Posts tagged with "Dallas Business Journal"

AA flight attendants are ‘begging’ not to work on the Boeing 737 Max when it returns, union boss says

November 18, 2019

As Popular Science reminds us, flying is actually the safest way to travel, statistically speaking—but now, even airline flight crews are worried about boarding the Boeing 737 Max when it is finally cleared to take off again next March.

By that time, fleets of Boeing aircraft worldwide will have been grounded for a year, following two crashes that killed a total of 346 people.

But that’s not long enough, the head of the pilots union for Southwest Airlines, Jon Weaks, wrote in a letter last week. He accused the aircraft manufacturer of rushing the  plane back into service and of “arrogance, ignorance, and greed,” in its approach to the 737 Max, Business Insider reported.

What’s more, American Airlines flight attendants are “begging” not to have to work on the 737 Max when it returns to service after its grounding, the head of the union representing them said on Thursday, November 14, according to a report by the same news outlet.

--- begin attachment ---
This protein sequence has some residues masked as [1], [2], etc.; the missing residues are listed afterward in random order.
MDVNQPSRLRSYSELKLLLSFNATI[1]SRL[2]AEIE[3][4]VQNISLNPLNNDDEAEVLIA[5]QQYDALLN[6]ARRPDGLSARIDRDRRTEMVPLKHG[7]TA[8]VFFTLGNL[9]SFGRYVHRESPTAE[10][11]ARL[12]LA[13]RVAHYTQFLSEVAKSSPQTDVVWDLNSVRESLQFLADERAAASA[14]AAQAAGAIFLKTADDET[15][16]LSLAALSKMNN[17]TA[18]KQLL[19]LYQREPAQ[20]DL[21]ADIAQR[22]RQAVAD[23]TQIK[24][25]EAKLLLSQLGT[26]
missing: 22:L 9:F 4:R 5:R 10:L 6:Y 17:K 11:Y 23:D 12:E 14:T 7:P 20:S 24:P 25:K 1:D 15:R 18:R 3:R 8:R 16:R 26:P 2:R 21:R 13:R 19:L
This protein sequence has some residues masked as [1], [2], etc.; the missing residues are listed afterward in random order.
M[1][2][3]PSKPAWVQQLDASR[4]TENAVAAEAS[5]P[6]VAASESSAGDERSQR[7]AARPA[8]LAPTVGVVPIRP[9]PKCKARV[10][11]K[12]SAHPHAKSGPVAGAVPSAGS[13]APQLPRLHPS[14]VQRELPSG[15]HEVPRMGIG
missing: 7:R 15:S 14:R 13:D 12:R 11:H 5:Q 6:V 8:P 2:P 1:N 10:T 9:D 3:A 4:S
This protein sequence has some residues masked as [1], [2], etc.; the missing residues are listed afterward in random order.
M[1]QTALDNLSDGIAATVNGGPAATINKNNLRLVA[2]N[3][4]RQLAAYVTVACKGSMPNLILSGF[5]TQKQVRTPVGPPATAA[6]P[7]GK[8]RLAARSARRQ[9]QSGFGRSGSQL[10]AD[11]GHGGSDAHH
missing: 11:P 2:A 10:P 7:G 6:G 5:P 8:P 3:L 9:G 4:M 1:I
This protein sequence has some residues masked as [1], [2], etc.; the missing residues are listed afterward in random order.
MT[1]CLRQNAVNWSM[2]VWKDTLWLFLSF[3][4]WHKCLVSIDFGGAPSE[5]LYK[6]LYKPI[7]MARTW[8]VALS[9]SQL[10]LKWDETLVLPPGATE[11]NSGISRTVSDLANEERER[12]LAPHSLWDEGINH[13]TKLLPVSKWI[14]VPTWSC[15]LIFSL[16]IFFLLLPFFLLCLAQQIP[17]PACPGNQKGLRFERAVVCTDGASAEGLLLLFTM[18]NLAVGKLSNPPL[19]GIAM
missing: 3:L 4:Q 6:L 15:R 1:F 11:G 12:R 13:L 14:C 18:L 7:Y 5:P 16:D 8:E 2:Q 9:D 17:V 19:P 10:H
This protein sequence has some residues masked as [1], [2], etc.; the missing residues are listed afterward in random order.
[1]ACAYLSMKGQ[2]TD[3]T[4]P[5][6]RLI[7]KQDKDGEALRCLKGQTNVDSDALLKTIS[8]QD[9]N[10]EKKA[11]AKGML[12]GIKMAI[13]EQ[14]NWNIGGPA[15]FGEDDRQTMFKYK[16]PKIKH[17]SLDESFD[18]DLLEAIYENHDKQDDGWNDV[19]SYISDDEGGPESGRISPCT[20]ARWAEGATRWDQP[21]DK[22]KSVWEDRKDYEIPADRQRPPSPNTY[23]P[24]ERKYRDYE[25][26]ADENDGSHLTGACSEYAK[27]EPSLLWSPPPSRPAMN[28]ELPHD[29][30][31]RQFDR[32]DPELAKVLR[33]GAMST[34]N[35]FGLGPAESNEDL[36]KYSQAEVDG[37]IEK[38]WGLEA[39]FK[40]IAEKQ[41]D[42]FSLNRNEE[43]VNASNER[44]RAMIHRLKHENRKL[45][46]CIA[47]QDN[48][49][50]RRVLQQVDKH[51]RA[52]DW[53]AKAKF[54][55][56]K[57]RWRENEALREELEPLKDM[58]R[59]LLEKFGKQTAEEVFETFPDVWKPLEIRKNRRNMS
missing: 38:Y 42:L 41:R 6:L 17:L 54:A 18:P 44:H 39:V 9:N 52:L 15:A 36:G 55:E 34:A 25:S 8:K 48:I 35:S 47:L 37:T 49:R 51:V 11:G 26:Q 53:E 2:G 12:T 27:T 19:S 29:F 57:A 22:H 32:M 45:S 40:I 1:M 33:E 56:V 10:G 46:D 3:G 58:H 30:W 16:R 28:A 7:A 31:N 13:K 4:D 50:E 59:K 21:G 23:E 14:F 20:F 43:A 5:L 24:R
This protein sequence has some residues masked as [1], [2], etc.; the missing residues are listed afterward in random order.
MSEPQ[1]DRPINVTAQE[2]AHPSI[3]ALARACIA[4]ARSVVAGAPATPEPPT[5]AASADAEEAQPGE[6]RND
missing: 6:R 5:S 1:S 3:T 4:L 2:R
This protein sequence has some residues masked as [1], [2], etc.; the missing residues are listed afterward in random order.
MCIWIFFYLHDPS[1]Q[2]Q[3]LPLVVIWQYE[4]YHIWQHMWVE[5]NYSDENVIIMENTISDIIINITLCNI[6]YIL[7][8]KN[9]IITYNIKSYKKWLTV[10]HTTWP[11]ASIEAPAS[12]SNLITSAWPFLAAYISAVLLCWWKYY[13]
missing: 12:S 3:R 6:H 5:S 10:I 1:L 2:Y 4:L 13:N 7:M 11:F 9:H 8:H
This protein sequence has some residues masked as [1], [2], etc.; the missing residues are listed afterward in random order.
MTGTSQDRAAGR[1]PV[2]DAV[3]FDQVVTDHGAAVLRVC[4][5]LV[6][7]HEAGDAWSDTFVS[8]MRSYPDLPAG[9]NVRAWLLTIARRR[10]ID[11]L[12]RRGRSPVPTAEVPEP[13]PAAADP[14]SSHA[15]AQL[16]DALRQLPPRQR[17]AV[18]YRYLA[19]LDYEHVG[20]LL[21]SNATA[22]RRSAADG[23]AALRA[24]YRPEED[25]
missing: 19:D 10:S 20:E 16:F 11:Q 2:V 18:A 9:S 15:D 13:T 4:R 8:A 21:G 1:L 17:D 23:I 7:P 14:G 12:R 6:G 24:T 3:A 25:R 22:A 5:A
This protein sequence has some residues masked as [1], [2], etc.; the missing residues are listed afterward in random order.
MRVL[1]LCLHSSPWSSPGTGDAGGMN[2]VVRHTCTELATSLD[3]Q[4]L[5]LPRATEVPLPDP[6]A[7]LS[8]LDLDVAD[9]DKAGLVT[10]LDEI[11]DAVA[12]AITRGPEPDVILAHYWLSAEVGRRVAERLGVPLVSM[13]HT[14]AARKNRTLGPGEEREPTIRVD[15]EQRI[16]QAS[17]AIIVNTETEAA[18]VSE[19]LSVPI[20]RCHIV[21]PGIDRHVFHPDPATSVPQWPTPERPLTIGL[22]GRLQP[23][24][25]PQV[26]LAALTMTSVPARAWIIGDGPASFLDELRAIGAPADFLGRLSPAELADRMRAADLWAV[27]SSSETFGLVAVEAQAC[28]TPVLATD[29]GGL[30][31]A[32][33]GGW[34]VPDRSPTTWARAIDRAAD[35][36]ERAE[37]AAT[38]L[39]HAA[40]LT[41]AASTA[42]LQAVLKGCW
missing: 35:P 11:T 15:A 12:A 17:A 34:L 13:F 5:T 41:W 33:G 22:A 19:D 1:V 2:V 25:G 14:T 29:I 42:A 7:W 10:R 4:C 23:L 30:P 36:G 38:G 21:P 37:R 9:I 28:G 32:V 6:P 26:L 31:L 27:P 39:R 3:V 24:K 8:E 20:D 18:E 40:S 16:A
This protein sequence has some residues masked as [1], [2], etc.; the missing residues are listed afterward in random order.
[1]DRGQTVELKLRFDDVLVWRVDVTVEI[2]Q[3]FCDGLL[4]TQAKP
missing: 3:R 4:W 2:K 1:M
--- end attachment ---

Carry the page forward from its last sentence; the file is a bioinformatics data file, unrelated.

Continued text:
“I will tell you that I hear from flight attendants every day, and they’re begging me not to make them go back up in that plane,” Lori Bassani, the president of the Association of Professional Flight Attendants, said, according to The Dallas Morning News.

In fact, earlier this month, Bassani warned that many of the airlines’ 28,000 flight attendants could refuse to board the 737 Max once it is cleared for takeoff, if they do not believe it is safe.

American Airlines has 24 737 Max planes in its fleet, with 76 yet to be delivered by Boeing.

In separate comments Thursday, Bassani said that despite her worries about the Max’s return, her union would not join the scores of airlines, pilots, and victims’ families taking legal action against Boeing over the 737 Max crashes and its subsequent grounding.

Airlines and staff are suing the plane manufacturer over lost wages from the plane’s grounding.

“It’s not our only aircraft, so our people didn’t really lose wages,” she told the Dallas Business Journal. “Their schedules were changed and they were impacted, but they could always get another flight on another airplane.”

Research contact: @businessinsider